The story of a Velvet Apple Tree - right translation?

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Hanzze
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The story of a Velvet Apple Tree - right translation?

Postby Hanzze » Sun Oct 31, 2010 8:34 pm

I was searching for that Story and found this. Is that a good translation?

177 - Tinduka-Jataka
Once upon a time, when Brahmadatta was king in Benares, the Bodhisatta was born as a Monkey, and with a troop of eighty thousand monkeys he lived in Himalaya. Not far off was a village, sometimes inhabited and sometimes empty. And in the midst of this village was a tinduka tree, with sweet fruit, covered with twigs and branches. When the place was empty, all the monkeys used to go thither and eat the fruit.

Once, in the fruit time, the village was full of people, a bamboo palisade set about it, and the gates guarded. And this tree stood with all its boughs bending beneath the weight of the fruit. The monkeys began to wonder "There's such and such a village, where we used to get fruit to eat. I wonder has that tree fruit upon it or no; are the people there or no?" At last they sent a scout monkey to spy. He found that there was fruit on the tree, and the village was crammed with people. When the monkeys heard that was fruit on the tree, they determined to get that sweet fruit to eat; and waxing bold, a crowd of them went and told their chief. The chief asked was the village full or empty; full, they said. "Then you must not go," said he, "because men are very deceitful." "But, Sire, we'll go at midnight, when everybody is fast asleep, and then eat!" So this great company obtained leave of their chief, and came down from the mountains, and waited on a great rock hard by until the people retired to rest; in the middle watch, when people were asleep, they climbed the tree and began eating of the fruit.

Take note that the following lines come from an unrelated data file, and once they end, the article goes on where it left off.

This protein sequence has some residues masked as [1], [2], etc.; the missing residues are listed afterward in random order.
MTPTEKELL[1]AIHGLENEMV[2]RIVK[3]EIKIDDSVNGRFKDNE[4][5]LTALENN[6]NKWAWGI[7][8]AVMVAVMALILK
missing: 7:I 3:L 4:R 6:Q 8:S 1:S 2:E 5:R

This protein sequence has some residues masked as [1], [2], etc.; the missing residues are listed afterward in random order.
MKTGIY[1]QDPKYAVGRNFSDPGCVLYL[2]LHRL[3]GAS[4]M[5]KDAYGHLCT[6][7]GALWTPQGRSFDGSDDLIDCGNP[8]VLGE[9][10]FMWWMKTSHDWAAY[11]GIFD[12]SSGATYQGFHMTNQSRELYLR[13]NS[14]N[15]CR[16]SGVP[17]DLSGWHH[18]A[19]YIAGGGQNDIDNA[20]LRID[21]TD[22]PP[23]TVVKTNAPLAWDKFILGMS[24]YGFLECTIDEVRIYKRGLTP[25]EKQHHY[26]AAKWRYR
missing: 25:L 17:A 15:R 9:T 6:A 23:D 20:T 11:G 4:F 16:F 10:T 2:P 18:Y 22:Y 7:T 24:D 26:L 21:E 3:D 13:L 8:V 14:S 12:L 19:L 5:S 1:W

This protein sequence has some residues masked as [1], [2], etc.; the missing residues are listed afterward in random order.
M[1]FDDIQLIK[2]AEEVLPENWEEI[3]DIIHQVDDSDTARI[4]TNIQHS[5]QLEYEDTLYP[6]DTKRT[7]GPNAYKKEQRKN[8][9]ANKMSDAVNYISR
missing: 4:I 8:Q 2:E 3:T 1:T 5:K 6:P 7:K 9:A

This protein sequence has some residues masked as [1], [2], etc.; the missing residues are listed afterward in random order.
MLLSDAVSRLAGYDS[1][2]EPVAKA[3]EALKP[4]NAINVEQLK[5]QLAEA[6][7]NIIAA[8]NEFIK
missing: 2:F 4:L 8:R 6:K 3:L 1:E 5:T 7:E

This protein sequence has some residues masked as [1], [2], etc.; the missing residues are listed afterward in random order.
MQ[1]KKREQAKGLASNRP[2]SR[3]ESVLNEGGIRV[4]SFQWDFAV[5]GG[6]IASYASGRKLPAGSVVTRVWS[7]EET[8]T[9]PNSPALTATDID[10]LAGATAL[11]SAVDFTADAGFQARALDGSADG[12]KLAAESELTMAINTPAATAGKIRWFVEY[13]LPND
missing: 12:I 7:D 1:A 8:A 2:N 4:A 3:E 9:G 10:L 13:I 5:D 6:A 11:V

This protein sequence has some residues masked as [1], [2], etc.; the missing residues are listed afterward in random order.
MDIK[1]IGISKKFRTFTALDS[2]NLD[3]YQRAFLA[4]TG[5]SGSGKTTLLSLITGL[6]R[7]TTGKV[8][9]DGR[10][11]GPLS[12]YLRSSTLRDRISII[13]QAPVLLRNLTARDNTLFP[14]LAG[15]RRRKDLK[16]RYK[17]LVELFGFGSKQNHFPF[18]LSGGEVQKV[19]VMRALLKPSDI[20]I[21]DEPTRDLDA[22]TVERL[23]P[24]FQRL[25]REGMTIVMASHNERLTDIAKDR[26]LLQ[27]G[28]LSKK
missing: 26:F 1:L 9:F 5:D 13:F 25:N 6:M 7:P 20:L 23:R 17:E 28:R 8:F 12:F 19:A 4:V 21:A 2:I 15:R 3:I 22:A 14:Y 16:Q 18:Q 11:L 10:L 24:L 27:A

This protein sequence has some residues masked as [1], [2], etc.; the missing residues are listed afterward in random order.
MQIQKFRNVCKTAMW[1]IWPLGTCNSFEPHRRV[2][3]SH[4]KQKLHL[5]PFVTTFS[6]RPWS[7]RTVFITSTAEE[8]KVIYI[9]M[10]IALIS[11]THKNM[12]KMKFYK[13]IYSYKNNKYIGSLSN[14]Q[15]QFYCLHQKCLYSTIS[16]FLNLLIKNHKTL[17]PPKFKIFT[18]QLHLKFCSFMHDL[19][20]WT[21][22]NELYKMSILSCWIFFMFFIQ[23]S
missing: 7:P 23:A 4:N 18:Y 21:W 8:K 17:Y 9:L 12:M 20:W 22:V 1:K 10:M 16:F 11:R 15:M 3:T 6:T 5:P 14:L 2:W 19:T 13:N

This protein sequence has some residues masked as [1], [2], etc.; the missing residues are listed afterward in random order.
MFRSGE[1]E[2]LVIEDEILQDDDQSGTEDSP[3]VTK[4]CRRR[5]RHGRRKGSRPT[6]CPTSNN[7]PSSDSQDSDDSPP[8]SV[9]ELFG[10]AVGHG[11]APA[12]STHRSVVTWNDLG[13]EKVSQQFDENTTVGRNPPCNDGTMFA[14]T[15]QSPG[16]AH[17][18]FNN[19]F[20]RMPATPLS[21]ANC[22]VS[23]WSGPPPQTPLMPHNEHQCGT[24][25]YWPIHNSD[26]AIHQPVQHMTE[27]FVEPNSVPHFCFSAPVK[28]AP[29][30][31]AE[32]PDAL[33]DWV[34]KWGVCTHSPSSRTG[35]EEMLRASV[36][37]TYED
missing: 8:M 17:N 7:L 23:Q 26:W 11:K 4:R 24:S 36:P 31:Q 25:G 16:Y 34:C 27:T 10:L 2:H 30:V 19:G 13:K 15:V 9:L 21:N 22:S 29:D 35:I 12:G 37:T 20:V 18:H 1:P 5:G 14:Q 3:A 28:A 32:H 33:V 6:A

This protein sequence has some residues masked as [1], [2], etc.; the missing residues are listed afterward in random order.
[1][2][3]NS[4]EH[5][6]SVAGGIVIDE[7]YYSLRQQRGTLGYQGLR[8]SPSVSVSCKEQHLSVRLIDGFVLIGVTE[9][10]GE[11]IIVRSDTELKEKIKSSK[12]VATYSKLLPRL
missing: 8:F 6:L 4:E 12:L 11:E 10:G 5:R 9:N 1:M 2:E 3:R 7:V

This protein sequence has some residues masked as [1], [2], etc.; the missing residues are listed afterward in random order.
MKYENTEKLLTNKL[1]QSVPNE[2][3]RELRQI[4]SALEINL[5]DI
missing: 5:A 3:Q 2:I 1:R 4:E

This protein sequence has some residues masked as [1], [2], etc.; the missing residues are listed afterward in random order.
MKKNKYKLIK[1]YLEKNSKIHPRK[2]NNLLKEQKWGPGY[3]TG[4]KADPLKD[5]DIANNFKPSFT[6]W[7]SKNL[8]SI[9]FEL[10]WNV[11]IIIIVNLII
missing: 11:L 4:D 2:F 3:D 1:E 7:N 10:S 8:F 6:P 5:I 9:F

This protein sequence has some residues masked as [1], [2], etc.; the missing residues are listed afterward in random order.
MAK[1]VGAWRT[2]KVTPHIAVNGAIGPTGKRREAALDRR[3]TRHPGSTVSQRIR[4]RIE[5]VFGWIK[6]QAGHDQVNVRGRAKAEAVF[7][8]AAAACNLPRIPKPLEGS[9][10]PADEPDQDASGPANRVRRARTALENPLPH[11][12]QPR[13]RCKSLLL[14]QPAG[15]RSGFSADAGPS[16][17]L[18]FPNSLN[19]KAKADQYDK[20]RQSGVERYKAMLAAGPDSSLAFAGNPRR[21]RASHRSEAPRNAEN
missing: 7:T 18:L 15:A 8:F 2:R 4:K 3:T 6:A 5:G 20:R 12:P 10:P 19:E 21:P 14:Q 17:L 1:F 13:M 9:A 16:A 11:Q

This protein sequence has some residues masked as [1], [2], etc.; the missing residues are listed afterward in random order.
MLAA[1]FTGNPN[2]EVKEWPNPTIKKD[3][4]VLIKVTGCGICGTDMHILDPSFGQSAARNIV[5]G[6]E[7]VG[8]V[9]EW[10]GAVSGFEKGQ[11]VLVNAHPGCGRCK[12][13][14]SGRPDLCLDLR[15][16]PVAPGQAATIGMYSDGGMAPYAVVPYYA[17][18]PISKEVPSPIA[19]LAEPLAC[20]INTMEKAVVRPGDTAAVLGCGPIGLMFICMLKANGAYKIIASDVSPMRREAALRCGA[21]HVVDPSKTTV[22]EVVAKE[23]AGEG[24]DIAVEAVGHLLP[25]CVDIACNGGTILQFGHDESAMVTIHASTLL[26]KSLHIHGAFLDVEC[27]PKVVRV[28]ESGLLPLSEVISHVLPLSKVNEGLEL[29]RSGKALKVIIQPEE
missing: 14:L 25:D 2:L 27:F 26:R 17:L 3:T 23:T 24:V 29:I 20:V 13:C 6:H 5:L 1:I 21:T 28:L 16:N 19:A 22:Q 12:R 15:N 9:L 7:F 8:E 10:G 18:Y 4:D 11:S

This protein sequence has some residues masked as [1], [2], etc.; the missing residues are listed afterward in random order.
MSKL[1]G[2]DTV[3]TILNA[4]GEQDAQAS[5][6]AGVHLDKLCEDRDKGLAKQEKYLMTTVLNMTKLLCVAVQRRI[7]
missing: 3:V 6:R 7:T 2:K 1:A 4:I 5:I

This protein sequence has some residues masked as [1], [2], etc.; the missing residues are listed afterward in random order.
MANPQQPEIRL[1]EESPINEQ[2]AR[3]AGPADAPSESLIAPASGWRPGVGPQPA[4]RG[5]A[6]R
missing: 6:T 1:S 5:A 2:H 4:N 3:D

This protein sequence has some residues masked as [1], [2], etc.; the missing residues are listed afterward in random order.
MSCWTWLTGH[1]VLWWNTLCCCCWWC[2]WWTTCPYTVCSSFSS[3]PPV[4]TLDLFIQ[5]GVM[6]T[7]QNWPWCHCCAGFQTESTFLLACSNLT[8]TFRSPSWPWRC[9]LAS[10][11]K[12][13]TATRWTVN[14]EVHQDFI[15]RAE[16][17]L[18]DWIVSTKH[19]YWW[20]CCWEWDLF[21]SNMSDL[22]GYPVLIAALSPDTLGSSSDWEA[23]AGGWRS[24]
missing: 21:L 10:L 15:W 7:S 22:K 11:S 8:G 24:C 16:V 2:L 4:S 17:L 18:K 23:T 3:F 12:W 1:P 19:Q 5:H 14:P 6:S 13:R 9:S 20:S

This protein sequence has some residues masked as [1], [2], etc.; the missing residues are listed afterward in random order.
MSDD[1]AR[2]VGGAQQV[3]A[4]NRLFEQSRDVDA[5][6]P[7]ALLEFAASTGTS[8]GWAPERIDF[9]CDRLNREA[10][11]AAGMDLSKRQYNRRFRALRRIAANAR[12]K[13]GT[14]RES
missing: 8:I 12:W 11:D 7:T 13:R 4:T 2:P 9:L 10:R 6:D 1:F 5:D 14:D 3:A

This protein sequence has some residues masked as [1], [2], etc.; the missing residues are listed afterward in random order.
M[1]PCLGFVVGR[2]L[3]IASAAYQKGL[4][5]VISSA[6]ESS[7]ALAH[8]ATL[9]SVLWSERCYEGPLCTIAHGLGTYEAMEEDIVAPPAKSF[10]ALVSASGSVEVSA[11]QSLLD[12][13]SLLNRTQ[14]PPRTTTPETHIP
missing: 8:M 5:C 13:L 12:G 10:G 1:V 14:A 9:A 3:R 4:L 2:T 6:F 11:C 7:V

A man had to get up in the night for some necessary purpose; he went out into the village, and there he saw the monkeys. At once he gave the alarm; out the people came, armed with bow and quiver, or holding any sort of weapon that came to hand, sticks, or lumps of earth, and surrounded the tree; "when dawn comes," thought they, "we have them!"

The eighty thousand monkeys saw these people, and were scared to death. Thought they, "No help have we but our Chief only;" so to him they came, and recited the first stanza.

"All around us see them stand, warriors armed with bow and quiver,

All around us, sword in hand who is there who can deliver?"

At this the monkey Chief answered "Fear not; human beings have plenty to do. It is the middle watch now; there they stand, thinking We ll kill them!' but we will find some other business to hinder this business of theirs." And to console the Monkeys he repeated the second stanza.

"Men have many things to do; something will disperse the meeting;

See what still remains for you; eat, while fruit is left for eating".

The Great Being comforted the monkey troop. If they had not had this crumb of comfort they would have broken their hearts and perished. When the Great Being had consoled the monkeys, he cried, "Assemble all the monkeys together!" But in assembling them, there was one they could not find, his nephew, a monkey named Senaka. So they told him that Senaka was not among the troop. "If Senaka is not here," said he, "have no fear; he will find a way to help you."
Now at the time when the troop sallied forth, Senaka had been asleep. Later he awoke, and could not see any body about. So he followed their tracks, and by and bye he saw all the people hastening up. "Some danger for our troop," thought he. Just then he spied, in a hut on the outskirts of the village, an old woman, fast asleep, before a lighted fire. And making as though he were a village child going out to the fields, Senaka seized a firebrand, and standing well to monkeys, and hurried up to quench the fire. So the monkeys scampered away, and each brought one fruit for Senaka.


Thanks for helping out!
Just that! *smile*
...We Buddhists must find the courage to leave our temples and enter the temples of human experience, temples that are filled with suffering. If we listen to Buddha, Christ, or Gandhi, we can do nothing else. The refugee camps, the prisons, the ghettos, and the battlefields will become our temples. We have so much work to do. ... Peace is Possible! Step by Step. - Samtach Preah Maha Ghosananda "Step by Step" http://www.ghosananda.org/bio_book.html